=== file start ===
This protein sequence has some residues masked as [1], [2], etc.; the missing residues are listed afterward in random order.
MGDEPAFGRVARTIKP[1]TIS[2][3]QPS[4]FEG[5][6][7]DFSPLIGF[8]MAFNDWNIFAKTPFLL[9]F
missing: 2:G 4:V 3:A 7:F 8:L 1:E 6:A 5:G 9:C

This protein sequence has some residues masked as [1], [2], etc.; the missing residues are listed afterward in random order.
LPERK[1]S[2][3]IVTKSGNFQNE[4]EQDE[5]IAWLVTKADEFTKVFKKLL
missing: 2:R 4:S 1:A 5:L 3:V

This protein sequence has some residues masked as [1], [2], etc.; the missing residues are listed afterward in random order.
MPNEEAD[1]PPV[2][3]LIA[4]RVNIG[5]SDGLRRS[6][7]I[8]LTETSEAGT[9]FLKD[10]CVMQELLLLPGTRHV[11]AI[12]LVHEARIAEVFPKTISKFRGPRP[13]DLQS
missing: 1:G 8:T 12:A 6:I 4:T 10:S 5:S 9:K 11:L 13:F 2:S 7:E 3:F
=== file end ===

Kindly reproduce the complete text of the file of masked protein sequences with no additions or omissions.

This protein sequence has some residues masked as [1], [2], etc.; the missing residues are listed afterward in random order.
MGDEPAFGRVARTIKP[1]TIS[2][3]QPS[4]FEG[5][6][7]DFSPLIGF[8]MAFNDWNIFAKTPFLL[9]F
missing: 2:G 4:V 3:A 7:F 8:L 1:E 6:A 5:G 9:C

This protein sequence has some residues masked as [1], [2], etc.; the missing residues are listed afterward in random order.
LPERK[1]S[2][3]IVTKSGNFQNE[4]EQDE[5]IAWLVTKADEFTKVFKKLL
missing: 2:R 4:S 1:A 5:L 3:V

This protein sequence has some residues masked as [1], [2], etc.; the missing residues are listed afterward in random order.
MPNEEAD[1]PPV[2][3]LIA[4]RVNIG[5]SDGLRRS[6][7]I[8]LTETSEAGT[9]FLKD[10]CVMQELLLLPGTRHV[11]AI[12]LVHEARIAEVFPKTISKFRGPRP[13]DLQS
missing: 1:G 8:T 12:A 6:I 4:T 10:S 5:S 9:K 11:L 13:F 2:S 7:E 3:F